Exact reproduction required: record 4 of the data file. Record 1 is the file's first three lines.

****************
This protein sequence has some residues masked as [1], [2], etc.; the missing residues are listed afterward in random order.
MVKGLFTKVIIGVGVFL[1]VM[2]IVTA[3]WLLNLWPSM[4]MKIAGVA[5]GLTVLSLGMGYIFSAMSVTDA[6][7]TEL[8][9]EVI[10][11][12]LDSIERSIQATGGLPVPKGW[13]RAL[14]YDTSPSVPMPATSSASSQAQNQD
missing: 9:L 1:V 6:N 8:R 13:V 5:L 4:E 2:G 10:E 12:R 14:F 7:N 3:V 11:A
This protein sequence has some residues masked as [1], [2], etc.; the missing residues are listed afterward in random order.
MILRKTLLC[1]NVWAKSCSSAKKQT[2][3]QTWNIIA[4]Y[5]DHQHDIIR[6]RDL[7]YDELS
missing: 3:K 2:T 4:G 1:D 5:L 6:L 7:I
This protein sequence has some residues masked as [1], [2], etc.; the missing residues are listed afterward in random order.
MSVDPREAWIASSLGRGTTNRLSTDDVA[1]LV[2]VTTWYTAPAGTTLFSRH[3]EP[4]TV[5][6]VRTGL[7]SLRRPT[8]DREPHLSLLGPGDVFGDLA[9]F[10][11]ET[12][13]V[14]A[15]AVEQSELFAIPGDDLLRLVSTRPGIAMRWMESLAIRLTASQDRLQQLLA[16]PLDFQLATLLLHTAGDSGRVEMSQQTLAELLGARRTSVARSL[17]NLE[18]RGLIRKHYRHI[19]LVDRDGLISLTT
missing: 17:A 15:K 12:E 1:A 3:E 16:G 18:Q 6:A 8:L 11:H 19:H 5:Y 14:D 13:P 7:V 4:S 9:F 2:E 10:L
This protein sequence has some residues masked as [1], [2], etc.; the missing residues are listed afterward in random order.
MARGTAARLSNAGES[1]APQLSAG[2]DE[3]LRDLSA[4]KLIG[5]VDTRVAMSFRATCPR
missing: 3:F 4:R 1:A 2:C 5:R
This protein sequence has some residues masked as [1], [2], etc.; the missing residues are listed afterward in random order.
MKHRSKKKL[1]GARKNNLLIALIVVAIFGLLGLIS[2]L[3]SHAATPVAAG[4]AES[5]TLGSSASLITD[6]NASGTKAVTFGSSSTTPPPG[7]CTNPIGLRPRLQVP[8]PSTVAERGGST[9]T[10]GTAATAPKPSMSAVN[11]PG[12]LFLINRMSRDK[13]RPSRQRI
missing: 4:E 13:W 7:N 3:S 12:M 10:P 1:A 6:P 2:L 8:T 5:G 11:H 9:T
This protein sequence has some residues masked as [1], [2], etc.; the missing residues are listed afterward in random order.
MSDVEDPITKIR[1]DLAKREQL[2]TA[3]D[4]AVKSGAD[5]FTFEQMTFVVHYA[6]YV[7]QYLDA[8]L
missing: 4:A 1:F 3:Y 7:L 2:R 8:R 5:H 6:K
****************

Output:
This protein sequence has some residues masked as [1], [2], etc.; the missing residues are listed afterward in random order.
MARGTAARLSNAGES[1]APQLSAG[2]DE[3]LRDLSA[4]KLIG[5]VDTRVAMSFRATCPR
missing: 3:F 4:R 1:A 2:C 5:R